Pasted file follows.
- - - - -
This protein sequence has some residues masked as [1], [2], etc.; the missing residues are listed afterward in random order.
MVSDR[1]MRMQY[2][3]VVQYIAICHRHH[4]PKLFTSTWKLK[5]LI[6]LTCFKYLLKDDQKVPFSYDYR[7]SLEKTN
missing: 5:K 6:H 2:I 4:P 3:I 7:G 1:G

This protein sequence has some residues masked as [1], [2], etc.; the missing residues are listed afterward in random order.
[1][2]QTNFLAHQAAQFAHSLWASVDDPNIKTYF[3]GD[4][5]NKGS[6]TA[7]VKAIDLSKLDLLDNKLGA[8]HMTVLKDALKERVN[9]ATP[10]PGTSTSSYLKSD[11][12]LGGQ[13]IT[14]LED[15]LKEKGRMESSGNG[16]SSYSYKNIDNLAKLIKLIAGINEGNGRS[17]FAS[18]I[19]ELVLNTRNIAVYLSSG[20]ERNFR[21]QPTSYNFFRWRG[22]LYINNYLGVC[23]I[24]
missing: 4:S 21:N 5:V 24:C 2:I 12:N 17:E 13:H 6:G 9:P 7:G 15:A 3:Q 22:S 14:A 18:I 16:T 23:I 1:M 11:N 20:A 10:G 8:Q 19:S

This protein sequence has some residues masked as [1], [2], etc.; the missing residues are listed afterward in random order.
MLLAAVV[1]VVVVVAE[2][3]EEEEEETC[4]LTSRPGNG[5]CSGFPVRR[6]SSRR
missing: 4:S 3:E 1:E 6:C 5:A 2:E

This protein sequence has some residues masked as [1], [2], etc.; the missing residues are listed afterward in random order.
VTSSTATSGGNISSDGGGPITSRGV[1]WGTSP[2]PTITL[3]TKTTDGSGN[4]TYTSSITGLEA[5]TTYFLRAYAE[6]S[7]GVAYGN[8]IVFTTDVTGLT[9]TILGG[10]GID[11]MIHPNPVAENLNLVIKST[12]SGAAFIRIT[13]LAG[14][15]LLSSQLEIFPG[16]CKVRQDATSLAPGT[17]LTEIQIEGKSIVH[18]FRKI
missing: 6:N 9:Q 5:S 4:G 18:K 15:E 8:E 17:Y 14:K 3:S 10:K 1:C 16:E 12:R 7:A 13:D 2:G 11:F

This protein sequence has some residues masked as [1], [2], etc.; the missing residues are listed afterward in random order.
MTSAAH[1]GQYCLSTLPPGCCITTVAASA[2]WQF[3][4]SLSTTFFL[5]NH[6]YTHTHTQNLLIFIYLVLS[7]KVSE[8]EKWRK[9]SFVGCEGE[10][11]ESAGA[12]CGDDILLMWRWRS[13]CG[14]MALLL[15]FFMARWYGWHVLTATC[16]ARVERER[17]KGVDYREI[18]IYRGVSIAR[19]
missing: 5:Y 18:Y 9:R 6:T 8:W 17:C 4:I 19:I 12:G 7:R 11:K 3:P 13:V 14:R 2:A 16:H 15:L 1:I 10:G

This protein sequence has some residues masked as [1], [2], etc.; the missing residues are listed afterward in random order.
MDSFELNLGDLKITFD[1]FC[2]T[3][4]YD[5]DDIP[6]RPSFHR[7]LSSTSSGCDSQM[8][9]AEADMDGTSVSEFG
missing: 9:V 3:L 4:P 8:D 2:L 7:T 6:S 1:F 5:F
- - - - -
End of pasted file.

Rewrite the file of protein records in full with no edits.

This protein sequence has some residues masked as [1], [2], etc.; the missing residues are listed afterward in random order.
MVSDR[1]MRMQY[2][3]VVQYIAICHRHH[4]PKLFTSTWKLK[5]LI[6]LTCFKYLLKDDQKVPFSYDYR[7]SLEKTN
missing: 5:K 6:H 2:I 4:P 3:I 7:G 1:G

This protein sequence has some residues masked as [1], [2], etc.; the missing residues are listed afterward in random order.
[1][2]QTNFLAHQAAQFAHSLWASVDDPNIKTYF[3]GD[4][5]NKGS[6]TA[7]VKAIDLSKLDLLDNKLGA[8]HMTVLKDALKERVN[9]ATP[10]PGTSTSSYLKSD[11][12]LGGQ[13]IT[14]LED[15]LKEKGRMESSGNG[16]SSYSYKNIDNLAKLIKLIAGINEGNGRS[17]FAS[18]I[19]ELVLNTRNIAVYLSSG[20]ERNFR[21]QPTSYNFFRWRG[22]LYINNYLGVC[23]I[24]
missing: 4:S 21:N 5:V 24:C 2:I 12:N 17:E 13:H 6:G 9:P 7:G 15:A 3:Q 22:S 14:A 18:I 16:T 23:I 1:M 11:N 20:A 10:G 8:Q 19:S

This protein sequence has some residues masked as [1], [2], etc.; the missing residues are listed afterward in random order.
MLLAAVV[1]VVVVVAE[2][3]EEEEEETC[4]LTSRPGNG[5]CSGFPVRR[6]SSRR
missing: 4:S 3:E 1:E 6:C 5:A 2:E

This protein sequence has some residues masked as [1], [2], etc.; the missing residues are listed afterward in random order.
VTSSTATSGGNISSDGGGPITSRGV[1]WGTSP[2]PTITL[3]TKTTDGSGN[4]TYTSSITGLEA[5]TTYFLRAYAE[6]S[7]GVAYGN[8]IVFTTDVTGLT[9]TILGG[10]GID[11]MIHPNPVAENLNLVIKST[12]SGAAFIRIT[13]LAG[14][15]LLSSQLEIFPG[16]CKVRQDATSLAPGT[17]LTEIQIEGKSIVH[18]FRKI
missing: 6:N 9:Q 5:S 4:G 18:K 15:E 8:E 17:Y 14:K 3:S 10:K 1:C 16:E 12:R 7:A 13:D 2:G 11:F

This protein sequence has some residues masked as [1], [2], etc.; the missing residues are listed afterward in random order.
MTSAAH[1]GQYCLSTLPPGCCITTVAASA[2]WQF[3][4]SLSTTFFL[5]NH[6]YTHTHTQNLLIFIYLVLS[7]KVSE[8]EKWRK[9]SFVGCEGE[10][11]ESAGA[12]CGDDILLMWRWRS[13]CG[14]MALLL[15]FFMARWYGWHVLTATC[16]ARVERER[17]KGVDYREI[18]IYRGVSIAR[19]
missing: 5:Y 18:Y 9:R 6:T 8:W 17:C 4:I 19:I 12:G 7:R 11:K 3:P 13:V 14:R 2:A 16:H 15:L 1:I 10:G

This protein sequence has some residues masked as [1], [2], etc.; the missing residues are listed afterward in random order.
MDSFELNLGDLKITFD[1]FC[2]T[3][4]YD[5]DDIP[6]RPSFHR[7]LSSTSSGCDSQM[8][9]AEADMDGTSVSEFG
missing: 9:V 3:L 4:P 8:D 2:L 7:T 6:S 1:F 5:F